The European Commission’s project to set up a pension scheme for research and development professionals whose careers take them across EU borders has finally reached its first stages of operation.
Plans for the Retirement Savings Vehicle for European Research Institutions (Resaver) scheme were originally set in motion in 2010. This was with support from the European Commission’s Horizon 2020 programme, which is aimed at advancing research and innovation in Europe. The intention is to solve occupational pension problems experienced by mobile research professionals in the EU.
Their pensions can be seriously eroded as a result of cross-border career moves. As a result, they can be reluctant to move, a factor that, in turn, hits economic growth.
Europe’s public sector employs 1.6m researchers. Four in 10 of them have moved across frontiers during the past decade.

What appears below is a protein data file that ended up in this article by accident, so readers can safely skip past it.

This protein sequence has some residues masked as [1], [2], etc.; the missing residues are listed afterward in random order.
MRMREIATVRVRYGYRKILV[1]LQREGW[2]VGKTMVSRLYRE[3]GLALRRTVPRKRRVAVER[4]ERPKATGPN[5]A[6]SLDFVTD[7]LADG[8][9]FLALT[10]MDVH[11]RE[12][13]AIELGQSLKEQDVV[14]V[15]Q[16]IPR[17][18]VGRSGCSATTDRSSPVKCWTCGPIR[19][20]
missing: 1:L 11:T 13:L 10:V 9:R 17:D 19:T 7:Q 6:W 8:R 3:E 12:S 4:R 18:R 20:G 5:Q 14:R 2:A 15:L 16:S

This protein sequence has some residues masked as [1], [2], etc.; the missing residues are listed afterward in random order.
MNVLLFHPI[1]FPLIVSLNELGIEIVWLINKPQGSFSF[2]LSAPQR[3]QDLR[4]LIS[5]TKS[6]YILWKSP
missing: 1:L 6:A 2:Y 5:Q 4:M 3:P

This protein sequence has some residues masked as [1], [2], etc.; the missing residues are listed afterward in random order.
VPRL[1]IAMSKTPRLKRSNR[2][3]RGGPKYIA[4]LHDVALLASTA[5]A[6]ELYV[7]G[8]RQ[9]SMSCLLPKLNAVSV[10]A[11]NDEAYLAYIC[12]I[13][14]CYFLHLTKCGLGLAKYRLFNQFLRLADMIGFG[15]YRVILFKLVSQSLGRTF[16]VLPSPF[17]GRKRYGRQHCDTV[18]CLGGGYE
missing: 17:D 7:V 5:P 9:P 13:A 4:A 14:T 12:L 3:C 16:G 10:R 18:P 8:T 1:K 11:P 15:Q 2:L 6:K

The original membership criterion for Resaver was for research and development to be a primary activity of each organisation. But the programme has broadened its scope and administrative staff may be included.
The final legislative underpinning for Resaver fell into place last December but initial schemes for a small number of individual workers have already started in Italy and Hungary.
As other national regulators come on board, Resaver is expected to grow, achieving economies of scale by pooling assets.
Belgium’s Financial Services and Markets Authority (FSMA), the country’s financial supervisory body, gave home-country approval last October, followed by clearance to operate as an IORP in December.
Legal clearance also meant that the Resaver Pension General Assembly, or Consortium, comprising employer and employee representatives was able to approve public tenders to select providers. The result has been appointments to fill services for auditing, asset management, compliance, accountancy, actuarial work, and an online administrative membership portal developed by the Italian Previnet company, which has managed the NATO cross-border defined contribution scheme for some years.
Hewitt’s responsibility is to build up a pan-Europe plan covering the 31 countries of the European Economic Area (EEA). BlackRock is the asset manager for the fund, under a four-year contract.
The consortium is chaired by Gabriella Kemeny, director, human resources, at the Central European University (CEU) of Budapest. The European Commission’s role has been to facilitate rather than manage the initiative.